Aquamarines vary in color from deep blue to blue-green of different intensities, caused by traces of iron in the beryl crystal. Naturally occurring deep blue stones are the most prized because they are rare and expensive. However, yellow beryl stones can be heated to change them to blue aquamarines.
The aquamarine – also called the “poor man’s diamond” – is a form of the mineral beryl that also includes other gemstones such as the emerald, morganite, and heliodor. Beryl consists of four elements: beryllium, aluminum, silicon, and oxygen. Beryl occurs as free six-sided crystals in rock veins unaffected by shock and weathering that otherwise destroy gem deposits. It is a relatively hard gem, ranking after the diamond, sapphire, ruby, alexandrite, and topaz.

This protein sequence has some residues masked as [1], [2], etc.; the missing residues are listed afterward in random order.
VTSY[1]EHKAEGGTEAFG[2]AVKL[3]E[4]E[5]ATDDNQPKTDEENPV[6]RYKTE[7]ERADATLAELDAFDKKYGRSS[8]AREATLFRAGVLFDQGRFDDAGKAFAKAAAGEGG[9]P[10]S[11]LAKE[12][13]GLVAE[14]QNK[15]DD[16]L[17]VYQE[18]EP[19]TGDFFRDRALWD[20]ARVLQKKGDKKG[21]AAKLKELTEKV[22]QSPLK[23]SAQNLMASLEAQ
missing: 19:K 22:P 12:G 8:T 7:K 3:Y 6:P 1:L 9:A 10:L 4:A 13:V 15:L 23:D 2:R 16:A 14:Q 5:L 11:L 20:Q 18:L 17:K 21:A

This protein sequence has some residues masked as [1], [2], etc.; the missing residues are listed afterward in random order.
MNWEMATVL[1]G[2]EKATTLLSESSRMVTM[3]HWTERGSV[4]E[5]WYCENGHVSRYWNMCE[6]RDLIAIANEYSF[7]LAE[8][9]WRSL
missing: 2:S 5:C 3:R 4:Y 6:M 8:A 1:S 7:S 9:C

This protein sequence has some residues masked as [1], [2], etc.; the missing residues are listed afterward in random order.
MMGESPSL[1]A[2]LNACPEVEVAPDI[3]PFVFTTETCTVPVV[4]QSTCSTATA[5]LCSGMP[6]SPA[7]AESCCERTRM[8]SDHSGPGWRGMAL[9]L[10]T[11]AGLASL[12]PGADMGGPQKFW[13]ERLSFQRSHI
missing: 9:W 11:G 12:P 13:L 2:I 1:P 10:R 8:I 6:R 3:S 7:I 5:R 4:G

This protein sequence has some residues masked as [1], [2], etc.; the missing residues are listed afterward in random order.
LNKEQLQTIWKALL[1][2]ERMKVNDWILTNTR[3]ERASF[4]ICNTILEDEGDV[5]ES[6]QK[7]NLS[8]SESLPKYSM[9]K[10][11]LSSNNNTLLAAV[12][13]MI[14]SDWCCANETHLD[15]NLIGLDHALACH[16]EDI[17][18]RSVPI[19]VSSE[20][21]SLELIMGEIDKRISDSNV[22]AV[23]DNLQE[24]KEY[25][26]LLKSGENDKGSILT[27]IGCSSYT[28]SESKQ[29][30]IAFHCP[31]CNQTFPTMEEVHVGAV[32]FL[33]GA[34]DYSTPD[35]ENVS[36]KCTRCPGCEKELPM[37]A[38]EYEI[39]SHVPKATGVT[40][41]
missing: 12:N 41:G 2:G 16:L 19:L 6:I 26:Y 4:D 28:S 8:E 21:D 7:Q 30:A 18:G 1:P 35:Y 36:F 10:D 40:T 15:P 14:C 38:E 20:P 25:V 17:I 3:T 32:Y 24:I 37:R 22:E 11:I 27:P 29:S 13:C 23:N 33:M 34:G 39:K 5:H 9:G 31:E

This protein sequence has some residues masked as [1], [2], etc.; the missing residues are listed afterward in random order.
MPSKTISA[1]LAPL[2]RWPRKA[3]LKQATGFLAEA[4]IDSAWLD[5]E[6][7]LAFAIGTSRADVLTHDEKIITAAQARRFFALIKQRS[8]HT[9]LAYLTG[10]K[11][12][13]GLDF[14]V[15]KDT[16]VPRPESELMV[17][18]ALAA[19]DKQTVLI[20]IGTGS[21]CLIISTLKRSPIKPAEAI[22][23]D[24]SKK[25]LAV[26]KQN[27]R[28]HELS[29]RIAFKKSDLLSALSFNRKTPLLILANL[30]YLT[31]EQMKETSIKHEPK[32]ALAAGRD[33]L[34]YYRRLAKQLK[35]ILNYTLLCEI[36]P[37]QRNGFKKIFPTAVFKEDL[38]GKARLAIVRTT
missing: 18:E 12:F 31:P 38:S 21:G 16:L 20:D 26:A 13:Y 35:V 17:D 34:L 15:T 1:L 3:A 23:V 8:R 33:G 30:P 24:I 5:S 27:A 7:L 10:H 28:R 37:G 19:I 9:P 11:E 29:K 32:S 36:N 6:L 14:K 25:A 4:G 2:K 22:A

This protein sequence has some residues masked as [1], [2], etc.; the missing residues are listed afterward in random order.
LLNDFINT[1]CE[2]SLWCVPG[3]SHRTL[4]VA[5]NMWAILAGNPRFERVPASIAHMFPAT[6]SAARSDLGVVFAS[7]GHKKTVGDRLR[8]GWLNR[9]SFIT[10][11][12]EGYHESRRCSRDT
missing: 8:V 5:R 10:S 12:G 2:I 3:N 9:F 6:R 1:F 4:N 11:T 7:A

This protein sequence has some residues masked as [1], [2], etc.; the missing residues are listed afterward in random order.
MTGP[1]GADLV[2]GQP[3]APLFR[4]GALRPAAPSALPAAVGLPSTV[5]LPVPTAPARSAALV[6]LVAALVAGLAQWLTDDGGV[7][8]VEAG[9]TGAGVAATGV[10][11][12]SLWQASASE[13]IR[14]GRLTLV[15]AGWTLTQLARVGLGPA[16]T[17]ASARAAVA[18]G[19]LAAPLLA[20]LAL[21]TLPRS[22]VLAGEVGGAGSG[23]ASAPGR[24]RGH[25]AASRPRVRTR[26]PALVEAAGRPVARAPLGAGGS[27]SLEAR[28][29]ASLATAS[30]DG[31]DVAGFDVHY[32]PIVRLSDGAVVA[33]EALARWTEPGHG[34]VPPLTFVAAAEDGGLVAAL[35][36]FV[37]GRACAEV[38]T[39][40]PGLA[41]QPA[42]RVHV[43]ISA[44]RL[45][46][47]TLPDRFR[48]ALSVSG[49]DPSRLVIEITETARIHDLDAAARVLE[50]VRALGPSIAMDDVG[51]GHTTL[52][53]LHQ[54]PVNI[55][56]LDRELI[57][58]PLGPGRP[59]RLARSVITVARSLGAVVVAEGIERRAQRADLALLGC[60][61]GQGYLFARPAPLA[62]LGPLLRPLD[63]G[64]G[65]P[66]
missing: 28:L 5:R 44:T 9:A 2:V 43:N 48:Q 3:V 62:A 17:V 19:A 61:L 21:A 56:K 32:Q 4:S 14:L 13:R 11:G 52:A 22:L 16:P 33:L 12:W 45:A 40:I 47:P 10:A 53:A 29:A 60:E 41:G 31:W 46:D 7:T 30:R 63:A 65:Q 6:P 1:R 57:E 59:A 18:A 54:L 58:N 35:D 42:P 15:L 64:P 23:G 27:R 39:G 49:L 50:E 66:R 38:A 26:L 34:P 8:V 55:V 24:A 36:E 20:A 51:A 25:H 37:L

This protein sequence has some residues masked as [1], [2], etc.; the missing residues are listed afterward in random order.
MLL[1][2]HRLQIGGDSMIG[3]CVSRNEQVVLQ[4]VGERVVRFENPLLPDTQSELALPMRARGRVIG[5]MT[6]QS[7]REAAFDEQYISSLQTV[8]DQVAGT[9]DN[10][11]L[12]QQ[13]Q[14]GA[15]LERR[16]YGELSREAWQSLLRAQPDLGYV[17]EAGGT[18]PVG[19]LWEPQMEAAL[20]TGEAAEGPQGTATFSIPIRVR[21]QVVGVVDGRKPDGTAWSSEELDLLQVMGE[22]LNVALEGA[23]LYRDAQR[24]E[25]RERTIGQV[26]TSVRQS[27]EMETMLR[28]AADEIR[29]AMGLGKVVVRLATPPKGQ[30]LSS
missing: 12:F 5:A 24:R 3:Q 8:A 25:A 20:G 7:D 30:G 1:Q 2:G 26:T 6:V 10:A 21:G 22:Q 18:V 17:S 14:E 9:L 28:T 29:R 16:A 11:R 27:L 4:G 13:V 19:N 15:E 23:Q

The best commercial source of aquamarines is Brazil. High-quality stones are also found in Colombia, the Ural Mountains of Russia, the island of Malagasy, and India. In…
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